Pod or Not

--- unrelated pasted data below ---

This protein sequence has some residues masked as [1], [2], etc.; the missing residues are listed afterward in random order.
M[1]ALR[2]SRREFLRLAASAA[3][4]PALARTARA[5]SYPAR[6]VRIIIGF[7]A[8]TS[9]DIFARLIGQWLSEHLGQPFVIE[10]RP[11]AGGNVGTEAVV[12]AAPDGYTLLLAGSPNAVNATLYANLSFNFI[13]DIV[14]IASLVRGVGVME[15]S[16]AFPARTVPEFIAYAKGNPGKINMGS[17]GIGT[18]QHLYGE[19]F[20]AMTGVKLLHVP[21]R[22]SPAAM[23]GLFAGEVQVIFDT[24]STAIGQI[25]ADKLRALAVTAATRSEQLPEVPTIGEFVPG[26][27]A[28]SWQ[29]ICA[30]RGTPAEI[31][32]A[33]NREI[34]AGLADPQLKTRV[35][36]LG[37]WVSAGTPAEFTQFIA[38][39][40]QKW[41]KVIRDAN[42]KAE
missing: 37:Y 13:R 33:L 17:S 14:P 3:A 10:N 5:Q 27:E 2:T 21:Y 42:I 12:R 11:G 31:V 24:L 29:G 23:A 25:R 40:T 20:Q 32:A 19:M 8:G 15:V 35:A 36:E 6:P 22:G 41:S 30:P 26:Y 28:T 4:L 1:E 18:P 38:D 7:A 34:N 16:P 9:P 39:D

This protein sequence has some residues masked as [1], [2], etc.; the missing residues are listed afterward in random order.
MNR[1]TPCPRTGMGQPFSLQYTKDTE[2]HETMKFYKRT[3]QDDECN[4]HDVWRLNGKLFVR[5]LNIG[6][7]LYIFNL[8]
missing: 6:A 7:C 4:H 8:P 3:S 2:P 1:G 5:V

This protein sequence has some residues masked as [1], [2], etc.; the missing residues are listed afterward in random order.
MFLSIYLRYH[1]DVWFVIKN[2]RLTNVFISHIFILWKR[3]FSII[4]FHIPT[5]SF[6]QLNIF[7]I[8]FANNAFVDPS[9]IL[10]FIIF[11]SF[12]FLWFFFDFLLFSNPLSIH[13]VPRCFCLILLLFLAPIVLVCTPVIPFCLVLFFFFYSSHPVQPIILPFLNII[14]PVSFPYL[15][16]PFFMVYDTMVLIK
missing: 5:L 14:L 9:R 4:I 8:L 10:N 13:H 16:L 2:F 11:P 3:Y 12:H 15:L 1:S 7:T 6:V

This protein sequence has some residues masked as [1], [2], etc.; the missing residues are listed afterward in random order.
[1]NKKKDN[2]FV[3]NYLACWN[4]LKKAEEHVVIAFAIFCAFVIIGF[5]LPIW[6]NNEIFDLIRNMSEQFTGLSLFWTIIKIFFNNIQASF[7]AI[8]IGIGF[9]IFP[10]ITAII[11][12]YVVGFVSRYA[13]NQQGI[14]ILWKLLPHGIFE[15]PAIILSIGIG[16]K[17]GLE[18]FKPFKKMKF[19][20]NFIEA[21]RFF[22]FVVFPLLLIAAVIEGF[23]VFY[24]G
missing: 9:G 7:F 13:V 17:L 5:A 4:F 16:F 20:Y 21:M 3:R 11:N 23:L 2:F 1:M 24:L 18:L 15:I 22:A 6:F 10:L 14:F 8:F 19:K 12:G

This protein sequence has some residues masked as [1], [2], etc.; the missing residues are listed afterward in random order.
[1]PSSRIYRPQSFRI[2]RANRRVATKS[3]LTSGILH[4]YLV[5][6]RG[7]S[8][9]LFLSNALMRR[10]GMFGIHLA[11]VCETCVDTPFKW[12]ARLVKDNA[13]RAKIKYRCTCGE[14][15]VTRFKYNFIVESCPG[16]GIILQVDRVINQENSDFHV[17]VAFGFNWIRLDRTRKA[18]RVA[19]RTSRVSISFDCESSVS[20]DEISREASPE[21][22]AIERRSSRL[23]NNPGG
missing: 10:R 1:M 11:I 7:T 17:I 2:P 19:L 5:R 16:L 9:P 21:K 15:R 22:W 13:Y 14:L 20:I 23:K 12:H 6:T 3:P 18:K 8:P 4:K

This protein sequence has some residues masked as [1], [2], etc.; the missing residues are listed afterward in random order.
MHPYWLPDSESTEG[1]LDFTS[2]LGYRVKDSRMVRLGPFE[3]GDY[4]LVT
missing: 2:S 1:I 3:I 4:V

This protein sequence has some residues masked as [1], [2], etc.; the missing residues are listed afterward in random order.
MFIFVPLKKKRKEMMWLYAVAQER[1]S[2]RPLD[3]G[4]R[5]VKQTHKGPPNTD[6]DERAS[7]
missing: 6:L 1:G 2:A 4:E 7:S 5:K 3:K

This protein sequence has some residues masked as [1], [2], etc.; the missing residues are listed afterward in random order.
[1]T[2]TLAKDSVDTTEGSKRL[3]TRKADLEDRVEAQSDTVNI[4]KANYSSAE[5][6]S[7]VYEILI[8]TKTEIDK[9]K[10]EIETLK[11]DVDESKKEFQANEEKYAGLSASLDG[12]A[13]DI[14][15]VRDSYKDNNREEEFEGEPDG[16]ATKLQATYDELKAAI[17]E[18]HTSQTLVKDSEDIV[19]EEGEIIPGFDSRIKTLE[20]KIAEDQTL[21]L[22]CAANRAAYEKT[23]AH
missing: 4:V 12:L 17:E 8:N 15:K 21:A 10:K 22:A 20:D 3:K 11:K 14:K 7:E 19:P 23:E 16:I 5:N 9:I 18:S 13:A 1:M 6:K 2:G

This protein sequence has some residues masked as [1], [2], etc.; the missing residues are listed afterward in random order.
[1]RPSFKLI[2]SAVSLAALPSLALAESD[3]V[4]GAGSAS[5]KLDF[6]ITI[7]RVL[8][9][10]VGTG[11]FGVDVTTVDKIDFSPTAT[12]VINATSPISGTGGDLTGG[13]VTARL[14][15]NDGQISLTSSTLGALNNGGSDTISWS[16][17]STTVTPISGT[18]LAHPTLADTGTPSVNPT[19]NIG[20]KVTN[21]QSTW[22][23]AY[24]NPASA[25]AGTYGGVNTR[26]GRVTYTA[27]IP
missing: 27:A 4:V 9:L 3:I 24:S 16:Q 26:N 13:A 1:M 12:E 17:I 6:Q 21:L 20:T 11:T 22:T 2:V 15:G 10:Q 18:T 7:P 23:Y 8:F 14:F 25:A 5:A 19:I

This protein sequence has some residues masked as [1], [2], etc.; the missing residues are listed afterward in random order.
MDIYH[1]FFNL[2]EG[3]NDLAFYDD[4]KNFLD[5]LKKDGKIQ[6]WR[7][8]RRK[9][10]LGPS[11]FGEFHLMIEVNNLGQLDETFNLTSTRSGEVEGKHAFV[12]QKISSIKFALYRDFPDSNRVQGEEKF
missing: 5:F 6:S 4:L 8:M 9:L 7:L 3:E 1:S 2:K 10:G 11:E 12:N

Many people watching the tech media space have commented on the fact that the definition of podcast is slowly changing. The original definition was that a podcast is an audio blog that publishes what's called an RSS feed, essentially a specially formatted text file, which lists each episode with its name, description, and most importantly, the location of the corresponding media file, which is usually an audio file. So a feed like that can be added to and then automatically queried or played through pretty much every podcast player, Apple Podcasts, Spotify, whatever, there are dozens. Well, the Spotify, Spotify, the app, it used to be a music app, and now it's both a music and podcast app. And it just so happens that the company behind this app started stirring the pot in 2020, 21, when it began acquiring both podcast production companies and tech startups in the space. And most controversially, it signed a gazillion dollar contract with Joe Rogan, who prior to that signing of a contract had been duly publishing an RSS feed compatible with every player out there. But post contract, he made his show a Spotify exclusive show, meaning that he would stop publishing an open RSS feed and make his program playable only through Spotify. And that's what they pay them his gazillion dollars for, to make you go and use that app. So that created a somewhat absurd situation in which the most popular podcast out there, and by most general agreement, I think, the Joe Rogan Experience is the most popular podcast, is technically not a podcast. It's, it's just an exclusive show on a specific platform, playable only through one player. Well, he also puts his videos, short videos on YouTube, but that doesn't really matter. Like the full content is Spotify exclusive. And speaking of YouTube, YouTube got into the game too. And it started muddying the waters by claiming that some YouTube programs with videos uploaded to YouTube and playable only through YouTube are also podcasts. So there's this whole terminological singularity that is emerging, where almost anything that's personality centered in multimedia, and comes out periodically, regardless of the genre format, distribution, almost anything like that can be called a podcast. And now there's video podcasts, there are podcasts with RSS feed without an RSS feed, exclusive to one platform, all of that is called a podcast. Where I'm going with all this is that I wanted to say that I'm more than just a disinterested observer, I guess I'm more of a participant in this kind of melee. We're making tools for you to publish something that is very, very similar to podcasts. In fact, it's so similar that you can almost call it a podcast and be absolutely honest. Because by the definition of the old definition, the presence of an RSS feed makes it a podcast, you can just create your Gromco audio blog. And once you have at least one post, you can go and there's going to be a button on your profile that says export in RSS. And you can go and grab that RSS feed and submit it to Spotify or Apple. And if they accept you, which I don't see why they wouldn't, you'll find yourself in in their apps. And if they even if they don't accept, you can still sort of hard import it into most players because you have the RSS feed. But it's actually not my point. My point is that we're playing in this field, but we're nudging you in a slightly different direction. That direction involves shorter, more off the cuff episodes. And importantly, with one additional cool feature, which is the ability to incorporate listener responses in audio, almost as part of your program. I mean, to the extent that you want to do it, assuming you do that podcast that you can start with Gromco would be sort of a collaborative effort. Would it be still a podcast? Well, what do you think?